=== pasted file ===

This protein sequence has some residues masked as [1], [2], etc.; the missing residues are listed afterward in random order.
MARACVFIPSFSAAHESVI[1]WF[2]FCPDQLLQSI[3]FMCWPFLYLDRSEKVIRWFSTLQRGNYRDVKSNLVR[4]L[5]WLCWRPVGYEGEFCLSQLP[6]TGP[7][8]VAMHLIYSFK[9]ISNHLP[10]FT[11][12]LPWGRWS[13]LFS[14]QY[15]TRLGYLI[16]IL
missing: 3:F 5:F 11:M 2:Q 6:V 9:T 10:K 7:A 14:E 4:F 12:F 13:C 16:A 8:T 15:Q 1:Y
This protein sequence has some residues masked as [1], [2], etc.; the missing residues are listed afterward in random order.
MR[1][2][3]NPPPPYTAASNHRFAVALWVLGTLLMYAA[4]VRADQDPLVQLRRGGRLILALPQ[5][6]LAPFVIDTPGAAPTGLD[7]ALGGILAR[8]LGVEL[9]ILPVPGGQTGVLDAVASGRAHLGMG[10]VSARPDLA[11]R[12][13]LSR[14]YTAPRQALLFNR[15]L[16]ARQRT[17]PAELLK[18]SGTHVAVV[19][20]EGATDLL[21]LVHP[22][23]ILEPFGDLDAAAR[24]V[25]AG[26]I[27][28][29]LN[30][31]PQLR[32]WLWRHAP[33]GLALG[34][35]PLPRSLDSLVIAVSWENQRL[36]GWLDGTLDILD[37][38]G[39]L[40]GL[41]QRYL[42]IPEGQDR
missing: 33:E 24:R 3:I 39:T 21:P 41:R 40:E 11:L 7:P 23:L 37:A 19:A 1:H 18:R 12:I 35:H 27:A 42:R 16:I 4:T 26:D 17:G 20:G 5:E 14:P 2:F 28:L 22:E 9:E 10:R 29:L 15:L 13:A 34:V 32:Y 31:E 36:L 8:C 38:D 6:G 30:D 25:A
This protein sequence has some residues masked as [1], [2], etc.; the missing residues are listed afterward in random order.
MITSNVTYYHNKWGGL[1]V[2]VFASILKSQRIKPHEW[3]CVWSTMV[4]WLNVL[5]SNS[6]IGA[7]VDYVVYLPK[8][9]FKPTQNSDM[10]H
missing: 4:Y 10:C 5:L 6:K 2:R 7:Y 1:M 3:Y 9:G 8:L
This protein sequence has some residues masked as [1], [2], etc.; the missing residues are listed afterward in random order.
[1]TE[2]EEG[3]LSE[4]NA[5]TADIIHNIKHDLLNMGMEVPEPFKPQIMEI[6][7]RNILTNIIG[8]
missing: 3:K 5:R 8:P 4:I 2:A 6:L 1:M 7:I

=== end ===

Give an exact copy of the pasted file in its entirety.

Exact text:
This protein sequence has some residues masked as [1], [2], etc.; the missing residues are listed afterward in random order.
MARACVFIPSFSAAHESVI[1]WF[2]FCPDQLLQSI[3]FMCWPFLYLDRSEKVIRWFSTLQRGNYRDVKSNLVR[4]L[5]WLCWRPVGYEGEFCLSQLP[6]TGP[7][8]VAMHLIYSFK[9]ISNHLP[10]FT[11][12]LPWGRWS[13]LFS[14]QY[15]TRLGYLI[16]IL
missing: 3:F 5:F 11:M 2:Q 6:V 9:T 10:K 7:A 14:E 4:F 12:F 13:C 16:A 8:T 15:Q 1:Y
This protein sequence has some residues masked as [1], [2], etc.; the missing residues are listed afterward in random order.
MR[1][2][3]NPPPPYTAASNHRFAVALWVLGTLLMYAA[4]VRADQDPLVQLRRGGRLILALPQ[5][6]LAPFVIDTPGAAPTGLD[7]ALGGILAR[8]LGVEL[9]ILPVPGGQTGVLDAVASGRAHLGMG[10]VSARPDLA[11]R[12][13]LSR[14]YTAPRQALLFNR[15]L[16]ARQRT[17]PAELLK[18]SGTHVAVV[19][20]EGATDLL[21]LVHP[22][23]ILEPFGDLDAAAR[24]V[25]AG[26]I[27][28][29]LN[30][31]PQLR[32]WLWRHAP[33]GLALG[34][35]PLPRSLDSLVIAVSWENQRL[36]GWLDGTLDILD[37][38]G[39]L[40]GL[41]QRYL[42]IPEGQDR
missing: 33:E 24:R 3:I 39:T 21:P 41:R 40:E 11:L 7:P 23:L 37:A 19:A 1:H 18:R 12:I 35:H 27:A 42:R 16:I 4:T 26:D 17:G 20:G 5:E 14:P 2:F 28:L 22:E 9:E 10:R 29:L 15:L 13:A 34:V 32:Y 31:E 36:L 8:C 38:D 6:G 30:D 25:A
This protein sequence has some residues masked as [1], [2], etc.; the missing residues are listed afterward in random order.
MITSNVTYYHNKWGGL[1]V[2]VFASILKSQRIKPHEW[3]CVWSTMV[4]WLNVL[5]SNS[6]IGA[7]VDYVVYLPK[8][9]FKPTQNSDM[10]H
missing: 4:Y 10:C 5:L 6:K 2:R 7:Y 1:M 3:Y 9:G 8:L
This protein sequence has some residues masked as [1], [2], etc.; the missing residues are listed afterward in random order.
[1]TE[2]EEG[3]LSE[4]NA[5]TADIIHNIKHDLLNMGMEVPEPFKPQIMEI[6][7]RNILTNIIG[8]
missing: 3:K 5:R 8:P 4:I 2:A 6:L 1:M 7:I